Come back Mr Byrne...
Today I attended a conference about social change. I didn’t get chance to check the news as normal and so it was via rumour that I heard Phil Woolas (our new immigration minister) had given an interview in the Guardian that was going to require comment and response from the refugee sector. A couple of text messages confirmed that said comment was not going to be a positive one. A couple of hours later, I’d bent a couple of ears, tracked down a newspaper and read said interview.
According to Woolas, NGO’s who work with refugees are “undermining the legal system” and “causing more harm than they do good.” Why? Because some asylum seekers win their case after repeated appeals. Because “most asylum seekers... are economic migrants.”
No. Asylum seekers are people who are fleeing harm, in order to find a safe place. According to the UN, they must be able to demonstrate a well-founded fear of persecution in their country of origin for reasons of political opinion, religion, ethnicity, race/nationality, or membership of a particular social group. This claim is tested by a government representative through application and interview.
And of these asylum seekers, about 80% are refused on first application. And of those that appeal, 20% then are granted leave to remain. So, that tells me that the system just doesn’t work. Because either the first round gets it wrong a lot of the time or the second round gets it wrong a lot of the time. I’ve asked this question to many people on many occasions over the last few years – is there any other system of justice or even administration where we would accept that margin of error?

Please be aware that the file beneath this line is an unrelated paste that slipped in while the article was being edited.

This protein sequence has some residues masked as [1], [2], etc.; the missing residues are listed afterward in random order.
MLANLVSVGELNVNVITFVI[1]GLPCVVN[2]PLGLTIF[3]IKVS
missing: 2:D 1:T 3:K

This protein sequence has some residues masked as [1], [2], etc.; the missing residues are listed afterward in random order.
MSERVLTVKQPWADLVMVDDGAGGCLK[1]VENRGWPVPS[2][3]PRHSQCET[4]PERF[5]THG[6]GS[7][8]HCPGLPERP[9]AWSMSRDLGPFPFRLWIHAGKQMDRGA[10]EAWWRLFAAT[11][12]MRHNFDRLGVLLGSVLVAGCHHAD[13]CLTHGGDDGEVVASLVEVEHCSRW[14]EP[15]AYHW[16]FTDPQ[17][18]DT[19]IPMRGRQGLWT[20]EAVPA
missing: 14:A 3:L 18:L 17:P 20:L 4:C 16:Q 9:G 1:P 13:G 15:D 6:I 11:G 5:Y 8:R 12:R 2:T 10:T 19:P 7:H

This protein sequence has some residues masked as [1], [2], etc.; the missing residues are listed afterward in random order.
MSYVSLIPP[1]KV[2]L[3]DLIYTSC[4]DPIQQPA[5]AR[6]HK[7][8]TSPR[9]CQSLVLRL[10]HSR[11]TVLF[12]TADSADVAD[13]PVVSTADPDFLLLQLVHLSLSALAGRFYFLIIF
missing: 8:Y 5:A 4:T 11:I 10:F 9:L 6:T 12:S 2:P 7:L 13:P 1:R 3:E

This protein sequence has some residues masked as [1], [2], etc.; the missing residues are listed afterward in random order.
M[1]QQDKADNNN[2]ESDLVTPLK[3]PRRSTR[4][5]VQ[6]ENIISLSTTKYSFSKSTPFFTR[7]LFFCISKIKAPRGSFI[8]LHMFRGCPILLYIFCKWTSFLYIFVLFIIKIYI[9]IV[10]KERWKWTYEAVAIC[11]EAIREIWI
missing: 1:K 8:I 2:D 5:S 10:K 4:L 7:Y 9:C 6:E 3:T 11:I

Now, I don’t see myself as a particularly radical asylum campaigner. I simply want the system to be fair. I’m not naive, I agree that there are people who play the system, as there are with any system. That is why we have systems after all, not so? What I want, is a system that is fair. A system that protects people from persecution. Which is apparently what Mr Woolas wants too.
But for me, that system treats people with respect. It begins on the premise of belief. It understands that there are emotions involved, trauma involved. It understands that people have believed they or their families are at risk of losing their lives. And have run. That they are afraid, confused, suffering. It does not place them as liars before they have even opened their mouths.
Mr Woolas has asked for a mature debate on the subject. That’s fine by me. But hang on, let me take off my member of the public hat and put on the one that gives me authority to speak as an NGO that serves refugees and asylum seekers. One of those he’s just accused of playing the system.
Great way to start that mature debate.